Digiday wasn’t invited to Google’s publisher goat rodeo. (We’re OK with that. The best stories don’t come from getting briefed.) These events are usually public relations shows of Google trying to show how friendly it is to publishers — the unspoken subtext is “unlike Facebook” — and getting reporters to write friendly pieces by rolling out various executives.
It will be interesting to see how the PR strategies of Google and Facebook, so used to being in complete control, have to evolve with the hot glare of the national media in the investigations into election meddling and fake-news peddling. Facebook is already finding this a difficult minefield to navigate. Google has more experience in dealing with intense criticism, but it, too, tends to get reflexively defensive whenever anyone questions whether its motives and actions are in any way not for making the world a better place. — Brian Morrissey
A big advertiser shrug
The ANA is holding its annual Masters of Marketing conference this week, with some of the world’s biggest advertisers descending on Orlando, Florida. I asked a few people what they expect to be the big topic, and it was interesting to see the variation in what would be discussed on the main stage and what the behind-the-scenes meetings would be about. (Mostly, Facebook.)
Let’s start with the stage. On Day One, you have a panel about “Brands in Crisis” with none other than a director from Facebook’s own U.S. agency team as a panelist. On Day Two, Marc Pritchard, chief brand officer at Procter & Gamble, will take the stage to talk about using brands for “good.” And on Day Three, Kevin Hochman from KFC will talk about rebooting that great American brand.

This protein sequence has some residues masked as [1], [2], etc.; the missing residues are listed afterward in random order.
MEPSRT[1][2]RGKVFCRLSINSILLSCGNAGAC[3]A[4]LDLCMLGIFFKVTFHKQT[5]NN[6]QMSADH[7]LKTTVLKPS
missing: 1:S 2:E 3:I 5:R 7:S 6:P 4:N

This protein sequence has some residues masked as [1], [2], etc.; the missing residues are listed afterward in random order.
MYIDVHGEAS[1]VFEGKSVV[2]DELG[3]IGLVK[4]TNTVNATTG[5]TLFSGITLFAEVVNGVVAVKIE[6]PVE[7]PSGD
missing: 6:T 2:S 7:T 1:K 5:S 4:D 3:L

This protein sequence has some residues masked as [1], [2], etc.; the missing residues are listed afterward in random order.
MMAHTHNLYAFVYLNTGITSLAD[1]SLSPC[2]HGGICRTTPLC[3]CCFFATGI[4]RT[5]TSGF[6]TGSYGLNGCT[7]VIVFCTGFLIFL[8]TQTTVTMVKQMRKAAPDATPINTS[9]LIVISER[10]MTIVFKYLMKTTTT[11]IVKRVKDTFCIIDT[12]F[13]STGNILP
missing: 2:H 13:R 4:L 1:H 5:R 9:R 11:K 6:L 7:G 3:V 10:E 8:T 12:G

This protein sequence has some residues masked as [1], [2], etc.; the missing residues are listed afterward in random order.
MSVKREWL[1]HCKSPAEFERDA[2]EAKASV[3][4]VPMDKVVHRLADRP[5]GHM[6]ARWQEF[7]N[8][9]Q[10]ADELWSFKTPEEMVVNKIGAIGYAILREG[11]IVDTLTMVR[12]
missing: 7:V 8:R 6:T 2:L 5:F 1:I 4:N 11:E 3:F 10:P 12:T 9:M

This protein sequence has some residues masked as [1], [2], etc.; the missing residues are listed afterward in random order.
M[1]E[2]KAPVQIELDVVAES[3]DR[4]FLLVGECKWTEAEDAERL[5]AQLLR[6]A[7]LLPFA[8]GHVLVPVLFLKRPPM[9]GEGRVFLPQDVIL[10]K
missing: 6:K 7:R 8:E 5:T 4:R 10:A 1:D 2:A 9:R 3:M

In hotel rooms and during cocktails: Agencies are convincing clients they’re doing everything in their power to use the current Facebook crisis to their advantage. When asked if brands will pull back on Facebook spending (the big thing now is how much the current election crisis will affect Facebook as an ad platform), one top buyer scoffed, “As if.” What brands and their agencies will do with Facebook is akin to what happened with YouTube’s supposed ad crisis in the spring: Use this to their advantage and continue to demand more third-party verification and a continued lowering of the walls of that so-called walled garden. Opportunism is knocking. — Shareen Pathak
Icy Facebook-publisher relations
In recent conversations with publishers, some say they’re thinking about the once unthinkable — pulling out of platforms. What they’re really talking about is Facebook, which has stoked anger over its failure to satisfy publishers’ monetization needs while reducing their referral traffic. There’s already been some steps in this direction, with publishers like The New York Times and the Guardian pulling out of Facebook’s big Instant Articles initiative. I asked one disgruntled publishing exec what a pullout would look like; the exec mused aloud that next steps could be publishing less articles to Facebook, stopping posting entirely and in a final scorched-earth move, demanding that Facebook ban users from reposting that publisher’s content. With 2 billion daily users at stake, such a move is probably unrealistic for most publishers, but it’s telling that people are talking about it. — Lucia Moses